Toby Kane: The way that our sport moved after Salt Lake City is that instead of Cam and I skiing against each other, and only people with one leg, to being really competitive across those three classes, means that we think that the winter games are really, really competitive. Quite difficult to win a medal. I think, if you took Michael Milton as an example, he won four gold at Salt Lake out of four events. He won one silver in Torino out of four events with the new system, and he compared both events to be equal. So, yeah, I think you’ve got to look at the value of the medals at the winter games now has been quite high.

Wikinews waves Left.pngWNWikinews waves Right.png So you guys like the new point system they implemented?

Cameron Rahles-Rahbula: There’s always challenges, because you’ve got different classes, and varied conditions, so they try and adapt the times to fit, but it’ll never be something that can be always right, because we’ve got a sport that’s got different conditions, and different locations, as opposed to a swimming pool, where you know you’ve got fifty metres. So that’s something that’ll always be a challenge, but in saying that, it has raised the bar, in terms of the standard of skiing, which is good. From an Australian perspective, not necessarily the public will be aware of that but I think from an international perspective, the skiing has moved into a more professional area, which is good, and I think that it will be the best thing for the sport moving forward.

Wikinews waves Left.pngWNWikinews waves Right.png Evan O’Hanlon at the summer games was talking about the disparity problem between able bodied athletes and athletes with disabilities in terms of sponsorship. You guys have no visibility, is that something that you guys sit there going “we should have the same sponsorship as the great Australian skiers”?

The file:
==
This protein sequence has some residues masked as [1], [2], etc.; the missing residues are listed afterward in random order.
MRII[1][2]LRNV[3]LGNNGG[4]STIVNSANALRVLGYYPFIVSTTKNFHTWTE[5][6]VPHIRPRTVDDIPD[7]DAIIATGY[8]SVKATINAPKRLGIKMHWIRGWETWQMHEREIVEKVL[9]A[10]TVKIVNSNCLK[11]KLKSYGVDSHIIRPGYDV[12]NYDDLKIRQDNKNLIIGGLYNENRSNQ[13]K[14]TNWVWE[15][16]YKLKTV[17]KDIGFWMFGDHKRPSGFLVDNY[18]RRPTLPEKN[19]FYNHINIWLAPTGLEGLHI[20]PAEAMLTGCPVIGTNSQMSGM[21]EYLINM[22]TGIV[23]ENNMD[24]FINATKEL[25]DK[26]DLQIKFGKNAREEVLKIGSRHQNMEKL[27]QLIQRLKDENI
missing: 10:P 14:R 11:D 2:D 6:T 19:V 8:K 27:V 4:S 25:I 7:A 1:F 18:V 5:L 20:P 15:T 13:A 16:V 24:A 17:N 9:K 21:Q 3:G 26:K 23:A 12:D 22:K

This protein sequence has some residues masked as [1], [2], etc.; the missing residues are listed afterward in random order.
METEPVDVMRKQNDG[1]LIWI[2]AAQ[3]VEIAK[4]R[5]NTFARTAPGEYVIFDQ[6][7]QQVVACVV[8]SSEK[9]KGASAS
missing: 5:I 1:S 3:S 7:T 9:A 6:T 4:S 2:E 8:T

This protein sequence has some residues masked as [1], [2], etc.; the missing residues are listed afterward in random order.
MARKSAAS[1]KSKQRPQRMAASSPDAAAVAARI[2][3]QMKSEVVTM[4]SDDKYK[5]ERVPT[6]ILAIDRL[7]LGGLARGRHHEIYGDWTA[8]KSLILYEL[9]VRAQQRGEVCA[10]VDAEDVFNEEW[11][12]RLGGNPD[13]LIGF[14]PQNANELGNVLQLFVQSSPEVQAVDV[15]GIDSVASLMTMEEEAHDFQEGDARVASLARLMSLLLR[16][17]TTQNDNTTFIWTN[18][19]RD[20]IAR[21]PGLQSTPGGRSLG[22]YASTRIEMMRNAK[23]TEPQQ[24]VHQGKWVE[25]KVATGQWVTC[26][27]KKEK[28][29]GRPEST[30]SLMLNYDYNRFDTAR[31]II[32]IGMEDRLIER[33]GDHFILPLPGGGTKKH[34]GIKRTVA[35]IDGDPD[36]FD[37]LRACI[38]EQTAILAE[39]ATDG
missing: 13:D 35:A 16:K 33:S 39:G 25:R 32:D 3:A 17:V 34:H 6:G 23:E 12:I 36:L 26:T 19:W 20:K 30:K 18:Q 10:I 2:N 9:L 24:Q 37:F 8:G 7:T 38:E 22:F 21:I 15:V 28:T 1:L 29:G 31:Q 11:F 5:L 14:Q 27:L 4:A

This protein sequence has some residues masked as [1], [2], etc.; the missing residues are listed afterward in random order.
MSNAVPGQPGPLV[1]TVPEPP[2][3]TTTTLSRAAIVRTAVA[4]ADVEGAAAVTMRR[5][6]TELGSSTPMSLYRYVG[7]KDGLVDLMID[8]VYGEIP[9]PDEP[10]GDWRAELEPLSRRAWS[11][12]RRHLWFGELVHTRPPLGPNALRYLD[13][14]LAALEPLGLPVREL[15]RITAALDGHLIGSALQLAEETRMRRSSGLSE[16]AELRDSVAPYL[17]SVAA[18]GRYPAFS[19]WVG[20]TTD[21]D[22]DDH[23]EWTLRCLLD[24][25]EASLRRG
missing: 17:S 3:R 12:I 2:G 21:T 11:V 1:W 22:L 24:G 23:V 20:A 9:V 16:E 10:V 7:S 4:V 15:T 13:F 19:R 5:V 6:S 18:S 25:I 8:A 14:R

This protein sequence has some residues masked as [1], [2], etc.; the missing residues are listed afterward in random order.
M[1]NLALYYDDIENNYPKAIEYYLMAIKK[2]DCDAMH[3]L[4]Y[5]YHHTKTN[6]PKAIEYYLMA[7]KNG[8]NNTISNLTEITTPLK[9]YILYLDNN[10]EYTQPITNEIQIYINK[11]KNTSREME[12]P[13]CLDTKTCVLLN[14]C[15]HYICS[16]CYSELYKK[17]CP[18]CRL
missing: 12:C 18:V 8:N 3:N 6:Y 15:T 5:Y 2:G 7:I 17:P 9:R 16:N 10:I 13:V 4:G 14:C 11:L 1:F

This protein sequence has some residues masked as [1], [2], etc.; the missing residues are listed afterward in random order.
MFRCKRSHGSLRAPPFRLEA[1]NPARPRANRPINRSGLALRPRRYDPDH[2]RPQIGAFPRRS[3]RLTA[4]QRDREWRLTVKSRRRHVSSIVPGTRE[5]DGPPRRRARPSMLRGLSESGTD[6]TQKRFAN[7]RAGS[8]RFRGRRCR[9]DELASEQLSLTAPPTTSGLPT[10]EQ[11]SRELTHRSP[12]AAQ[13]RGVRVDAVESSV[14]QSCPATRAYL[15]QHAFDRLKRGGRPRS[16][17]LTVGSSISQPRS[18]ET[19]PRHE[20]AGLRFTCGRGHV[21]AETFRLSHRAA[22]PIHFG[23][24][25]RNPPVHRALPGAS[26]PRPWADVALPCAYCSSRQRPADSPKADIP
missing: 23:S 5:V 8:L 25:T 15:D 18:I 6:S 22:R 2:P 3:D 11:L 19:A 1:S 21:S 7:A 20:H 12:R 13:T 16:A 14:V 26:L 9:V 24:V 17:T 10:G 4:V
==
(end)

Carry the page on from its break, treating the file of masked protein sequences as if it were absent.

Mitchell Gourley: The problem in that is that in our sport we would probably be the most visible alpine skiers from Australia. The able bodied alpine team is pretty average and has been for a few years now, since a couple of guys retired after Vancouver. So we’re probably, while its still very small, it’s a lot less than the summer guys, even the summer Paralympics guys, were are more visible than the Australian alpine team.
Toby Kane: I think a few of us, well Cam and I and I think Mitch is along the same lines, is that we’re not here for a career as an athlete. so I know I haven’t actively a lot of sponsorships. I have a life away from skiing with what I’m doing at the university and I’m here because I really love to do it, and I love to compete, but I’m not overly fussed about the public recognition of it all. I’m more concerned with skiing with our able-bodied counterparts and showing them what we can do.